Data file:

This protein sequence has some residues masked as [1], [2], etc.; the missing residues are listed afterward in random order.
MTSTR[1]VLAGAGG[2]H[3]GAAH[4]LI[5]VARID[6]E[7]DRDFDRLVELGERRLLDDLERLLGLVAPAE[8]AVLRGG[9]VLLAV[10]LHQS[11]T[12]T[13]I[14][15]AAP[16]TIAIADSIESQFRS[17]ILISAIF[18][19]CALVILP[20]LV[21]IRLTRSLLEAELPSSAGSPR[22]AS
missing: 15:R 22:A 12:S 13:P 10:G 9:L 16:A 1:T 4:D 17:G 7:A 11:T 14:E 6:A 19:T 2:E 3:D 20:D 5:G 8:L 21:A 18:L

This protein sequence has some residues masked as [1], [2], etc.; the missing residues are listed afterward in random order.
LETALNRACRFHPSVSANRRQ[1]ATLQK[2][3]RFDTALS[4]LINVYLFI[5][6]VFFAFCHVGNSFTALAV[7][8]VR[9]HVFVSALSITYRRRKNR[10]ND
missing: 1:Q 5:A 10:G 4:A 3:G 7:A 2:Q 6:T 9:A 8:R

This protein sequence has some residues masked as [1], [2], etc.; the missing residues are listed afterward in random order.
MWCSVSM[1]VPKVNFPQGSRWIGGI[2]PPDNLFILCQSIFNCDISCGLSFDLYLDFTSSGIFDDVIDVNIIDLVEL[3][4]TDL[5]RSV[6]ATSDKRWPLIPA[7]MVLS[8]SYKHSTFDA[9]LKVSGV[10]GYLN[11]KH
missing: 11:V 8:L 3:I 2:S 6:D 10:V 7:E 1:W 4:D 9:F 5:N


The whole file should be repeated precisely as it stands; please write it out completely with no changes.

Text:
This protein sequence has some residues masked as [1], [2], etc.; the missing residues are listed afterward in random order.
MTSTR[1]VLAGAGG[2]H[3]GAAH[4]LI[5]VARID[6]E[7]DRDFDRLVELGERRLLDDLERLLGLVAPAE[8]AVLRGG[9]VLLAV[10]LHQS[11]T[12]T[13]I[14][15]AAP[16]TIAIADSIESQFRS[17]ILISAIF[18][19]CALVILP[20]LV[21]IRLTRSLLEAELPSSAGSPR[22]AS
missing: 15:R 22:A 12:S 13:P 10:G 9:L 16:A 1:T 4:D 17:G 7:A 11:T 14:E 6:A 19:T 2:E 3:D 20:D 5:G 8:L 21:A 18:L

This protein sequence has some residues masked as [1], [2], etc.; the missing residues are listed afterward in random order.
LETALNRACRFHPSVSANRRQ[1]ATLQK[2][3]RFDTALS[4]LINVYLFI[5][6]VFFAFCHVGNSFTALAV[7][8]VR[9]HVFVSALSITYRRRKNR[10]ND
missing: 1:Q 5:A 10:G 4:A 3:G 7:A 2:Q 6:T 9:A 8:R

This protein sequence has some residues masked as [1], [2], etc.; the missing residues are listed afterward in random order.
MWCSVSM[1]VPKVNFPQGSRWIGGI[2]PPDNLFILCQSIFNCDISCGLSFDLYLDFTSSGIFDDVIDVNIIDLVEL[3][4]TDL[5]RSV[6]ATSDKRWPLIPA[7]MVLS[8]SYKHSTFDA[9]LKVSGV[10]GYLN[11]KH
missing: 11:V 8:L 3:I 2:S 6:D 10:V 7:E 1:W 4:D 9:F 5:N